Of course I’ve written by hand before. When I was growing up, mobiles were the size of bricks, or came with straps like the radios used by operators during WW2, and computer monitors were the size of small houses, so a lot of my homework was scribbled onto lined paper. What I meant was I’ve typed all my creative writing, bar a poem and a short piece of prose during my second and fourth years at university. I’ve always worked by typing. Until now, it’s always worked.
So I wasn’t expecting much success with writing by hand.
I toyed with the idea of buying myself a posh fountain pen and a luxurious writing pad—after all, I consider what I’m writing to be important and deserving of such things. Like most toys, that idea quickly passed from mind, especially once I remembered the small stockpile of notepads under my bed at my parents’. I also already had a nice pen, a birthday present from colleagues a few years ago.
More than that, I thought the posh-pen-luxury-pad combo would be a waste of money when I failed in [not after; that’s how little hope I had] the first week.
You can imagine my surprise when my attempt at writing by hand turned out to be a success.
There was something attractive about coming to a desk uncluttered by laptop, monitor, keyboard and mouse, with nothing but a notepad and a pen in hand.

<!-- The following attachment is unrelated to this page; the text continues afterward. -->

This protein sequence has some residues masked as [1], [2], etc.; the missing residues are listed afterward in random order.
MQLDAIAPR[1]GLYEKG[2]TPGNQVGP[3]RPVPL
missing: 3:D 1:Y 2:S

I found early on that I was able to concentrate much better on the story without getting bogged down by my seemingly poor word choice. I was much less inclined to edit, no matter how much I’d written, only crossing out a line when it felt absolutely necessary.
I worked out (the old fashioned way: counting by hand) that a handwritten page averaged 256 words and that it would take four pages for me to reach my daily target. Reaching it proved much easier than when I was typing.
I also found that my idea generation—when I’m actively working on the novel, when I’m thinking about it, and when I’m not and ideas come to me seemingly out of nowhere—had improved as well. I’ve discovered that I’m very much a retrospective writer: I work best (and enjoy writing the most) when I write a scene the way I think it should be written, even if that involves little pre-planning, and then move on to the next. This moving on allows me to reflect on what worked well and what didn’t, and to come up with changes to make and details to include in order to to improve it. This might happen as soon as I’ve finished writing, or an hour afterwards, or in the days to follow, or even the months. I’m still coming up with ideas for the first chapter! These ideas go into my digital notepad, before being included in my organic plan, which I will then reference when it comes to redrafting. I also work any new ideas into what I’m currently writing, too.
Writing by hand has still proven difficult on some days, while others have proved much easier. But that’s writing in general.
For the time being, I’m going to continue writing by hand. I may even write the rest of the current draft this way. When it comes to the next draft, I’m going to be making a lot of changes anyway, so it makes little difference if what I’m working with is hand written or typed.
But that’s getting ahead of myself. The main thing, for now, is that I’ve found a way forward.
[Cassie and I at Camber Sands on our holiday with Emily and Monty to Rye, i.e. the most perfect long weekend.]